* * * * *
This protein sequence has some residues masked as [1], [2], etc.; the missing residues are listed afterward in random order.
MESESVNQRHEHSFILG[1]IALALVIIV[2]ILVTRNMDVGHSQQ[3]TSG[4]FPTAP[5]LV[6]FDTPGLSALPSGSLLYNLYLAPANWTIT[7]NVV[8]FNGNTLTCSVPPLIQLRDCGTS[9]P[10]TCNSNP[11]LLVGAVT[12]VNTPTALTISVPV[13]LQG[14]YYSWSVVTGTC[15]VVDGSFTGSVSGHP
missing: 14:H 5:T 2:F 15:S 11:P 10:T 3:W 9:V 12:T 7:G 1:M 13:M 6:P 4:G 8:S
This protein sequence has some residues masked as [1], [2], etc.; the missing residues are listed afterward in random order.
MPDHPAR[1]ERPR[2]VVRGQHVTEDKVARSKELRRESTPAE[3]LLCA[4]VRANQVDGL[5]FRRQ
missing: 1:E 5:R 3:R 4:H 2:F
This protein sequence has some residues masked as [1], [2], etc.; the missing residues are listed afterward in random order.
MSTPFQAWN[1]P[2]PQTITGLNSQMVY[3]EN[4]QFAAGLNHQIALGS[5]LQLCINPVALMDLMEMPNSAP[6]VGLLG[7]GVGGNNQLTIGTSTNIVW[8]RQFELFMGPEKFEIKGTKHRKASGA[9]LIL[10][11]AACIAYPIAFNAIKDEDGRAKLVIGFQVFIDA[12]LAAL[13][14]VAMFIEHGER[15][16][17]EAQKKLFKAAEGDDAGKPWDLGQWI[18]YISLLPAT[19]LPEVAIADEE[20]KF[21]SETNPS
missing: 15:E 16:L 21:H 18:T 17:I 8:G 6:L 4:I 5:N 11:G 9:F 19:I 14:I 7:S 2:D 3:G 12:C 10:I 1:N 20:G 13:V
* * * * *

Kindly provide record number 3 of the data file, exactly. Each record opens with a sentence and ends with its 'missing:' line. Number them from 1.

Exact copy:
This protein sequence has some residues masked as [1], [2], etc.; the missing residues are listed afterward in random order.
MSTPFQAWN[1]P[2]PQTITGLNSQMVY[3]EN[4]QFAAGLNHQIALGS[5]LQLCINPVALMDLMEMPNSAP[6]VGLLG[7]GVGGNNQLTIGTSTNIVW[8]RQFELFMGPEKFEIKGTKHRKASGA[9]LIL[10][11]AACIAYPIAFNAIKDEDGRAKLVIGFQVFIDA[12]LAAL[13][14]VAMFIEHGER[15][16][17]EAQKKLFKAAEGDDAGKPWDLGQWI[18]YISLLPAT[19]LPEVAIADEE[20]KF[21]SETNPS
missing: 15:E 16:L 21:H 18:T 17:I 8:G 6:L 4:I 5:N 11:G 9:F 19:I 14:I 7:S 2:D 3:G 12:C 10:I 1:N 20:G 13:V